Presented at the University of Porto Report on the situation in which Saharawi children and young people live in the occupied territories
PUSL.- On Tuesday, Isabel Lourenço, a member of the Fundación Sahara Occidental and collaborator of Pusl, presented the “Report on the abuse of the rights of Saharawi children and students in the occupied territories of Western Sahara”. The presentation was organized by the Center for African Studies of the University of Porto (Portugal).
The presentation of this report aroused great interest among university students, professors and researchers and journalists.
The report denounces in detail the terrible situation of continued violence suffered by Sahrawi children and students in the occupied territories of Western Sahara.
It highlights not only the traumas suffered by these young people, but also how they see the occupation, the presence of MINURSO, that 76% of the 300 respondents classify as tourists and other aspects of the life under occupation.
84% of the 150 children interviewed between the ages of 6 and 15 suffer from anxiety.
The report also addresses the situation in universities and young people in arbitrary detention.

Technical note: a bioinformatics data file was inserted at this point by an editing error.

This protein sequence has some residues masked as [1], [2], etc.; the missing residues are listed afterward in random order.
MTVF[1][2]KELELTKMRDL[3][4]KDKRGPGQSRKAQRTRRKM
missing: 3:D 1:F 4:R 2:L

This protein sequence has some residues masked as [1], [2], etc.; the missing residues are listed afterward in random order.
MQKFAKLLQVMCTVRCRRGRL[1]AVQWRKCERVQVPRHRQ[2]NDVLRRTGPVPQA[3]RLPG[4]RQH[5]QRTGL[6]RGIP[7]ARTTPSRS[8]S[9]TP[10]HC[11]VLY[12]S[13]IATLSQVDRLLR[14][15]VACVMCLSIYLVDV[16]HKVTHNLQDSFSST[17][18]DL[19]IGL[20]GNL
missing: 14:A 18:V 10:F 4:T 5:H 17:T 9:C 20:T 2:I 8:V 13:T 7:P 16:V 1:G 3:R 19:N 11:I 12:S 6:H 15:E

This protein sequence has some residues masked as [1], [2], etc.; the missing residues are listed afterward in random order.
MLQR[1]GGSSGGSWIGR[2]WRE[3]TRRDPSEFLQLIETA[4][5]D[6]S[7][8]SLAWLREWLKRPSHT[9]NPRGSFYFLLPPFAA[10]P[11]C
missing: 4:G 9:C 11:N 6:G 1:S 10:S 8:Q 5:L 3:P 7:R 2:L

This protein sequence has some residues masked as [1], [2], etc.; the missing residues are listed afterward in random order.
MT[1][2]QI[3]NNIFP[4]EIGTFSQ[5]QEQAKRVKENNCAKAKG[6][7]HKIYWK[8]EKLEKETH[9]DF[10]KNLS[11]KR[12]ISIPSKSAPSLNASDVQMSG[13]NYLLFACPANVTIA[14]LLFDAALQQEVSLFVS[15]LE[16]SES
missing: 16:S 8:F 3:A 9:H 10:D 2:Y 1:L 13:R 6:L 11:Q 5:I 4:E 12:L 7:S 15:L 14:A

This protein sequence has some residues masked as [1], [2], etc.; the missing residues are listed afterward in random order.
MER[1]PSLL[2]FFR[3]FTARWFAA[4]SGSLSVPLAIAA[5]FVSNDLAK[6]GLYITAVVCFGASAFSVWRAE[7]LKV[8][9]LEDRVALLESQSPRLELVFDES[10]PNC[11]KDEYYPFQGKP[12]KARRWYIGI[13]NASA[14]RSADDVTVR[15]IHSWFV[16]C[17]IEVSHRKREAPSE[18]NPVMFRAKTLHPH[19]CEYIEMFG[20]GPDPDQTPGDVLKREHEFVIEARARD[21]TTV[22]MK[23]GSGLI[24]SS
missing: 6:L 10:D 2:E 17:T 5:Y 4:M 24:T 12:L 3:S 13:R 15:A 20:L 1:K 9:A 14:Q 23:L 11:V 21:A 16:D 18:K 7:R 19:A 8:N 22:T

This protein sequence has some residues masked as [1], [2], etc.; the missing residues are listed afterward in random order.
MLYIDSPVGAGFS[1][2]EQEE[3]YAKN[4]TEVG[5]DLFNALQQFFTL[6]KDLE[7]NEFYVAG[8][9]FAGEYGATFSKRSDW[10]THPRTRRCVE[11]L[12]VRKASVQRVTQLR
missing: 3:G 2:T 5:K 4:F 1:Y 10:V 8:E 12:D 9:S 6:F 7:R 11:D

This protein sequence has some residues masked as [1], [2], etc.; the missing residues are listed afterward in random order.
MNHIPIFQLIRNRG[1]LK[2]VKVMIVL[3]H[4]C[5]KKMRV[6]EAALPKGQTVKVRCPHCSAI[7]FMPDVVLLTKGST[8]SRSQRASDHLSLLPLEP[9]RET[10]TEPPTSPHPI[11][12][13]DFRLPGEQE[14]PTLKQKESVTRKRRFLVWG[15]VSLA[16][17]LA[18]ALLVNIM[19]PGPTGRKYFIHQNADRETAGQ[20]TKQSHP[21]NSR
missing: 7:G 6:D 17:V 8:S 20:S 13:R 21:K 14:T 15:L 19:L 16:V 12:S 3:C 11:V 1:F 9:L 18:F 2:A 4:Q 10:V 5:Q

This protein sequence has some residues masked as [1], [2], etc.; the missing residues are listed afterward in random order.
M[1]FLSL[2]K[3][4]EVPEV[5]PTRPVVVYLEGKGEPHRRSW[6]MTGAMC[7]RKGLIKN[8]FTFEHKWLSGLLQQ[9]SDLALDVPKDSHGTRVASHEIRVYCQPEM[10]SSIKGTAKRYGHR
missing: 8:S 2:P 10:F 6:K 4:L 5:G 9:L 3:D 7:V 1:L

“We are never safe, neither at school, nor on the street, nor even at home, they can come at any moment and take you or beat you.” At school they insult us, beat us … they want us to think that we are stupid, useless, that Moroccan children are better, some Moroccan children behave like adults, they are never punished when they are bad to us, I can not sleep, I always have things in my head and in my heart, sometimes my My heart beats so fast I can not breathe.
Kamal 11 years old,. Aaiun – Occupied Western Sahara
The report, which will soon be available on the website of the Center for African Studies at the University of Porto, is based on fieldwork conducted over five years (since 2013) by Isabel Lourenço and interviews conducted during this period in the Western Sahara, Morocco (Agadir, Marrakech, Tangier and Rabat), Spain and France, as well as questionnaires and interviews between January 2017 and September 2018 by 150 children (6-15 years) and 150 students (age 16 to 24 years)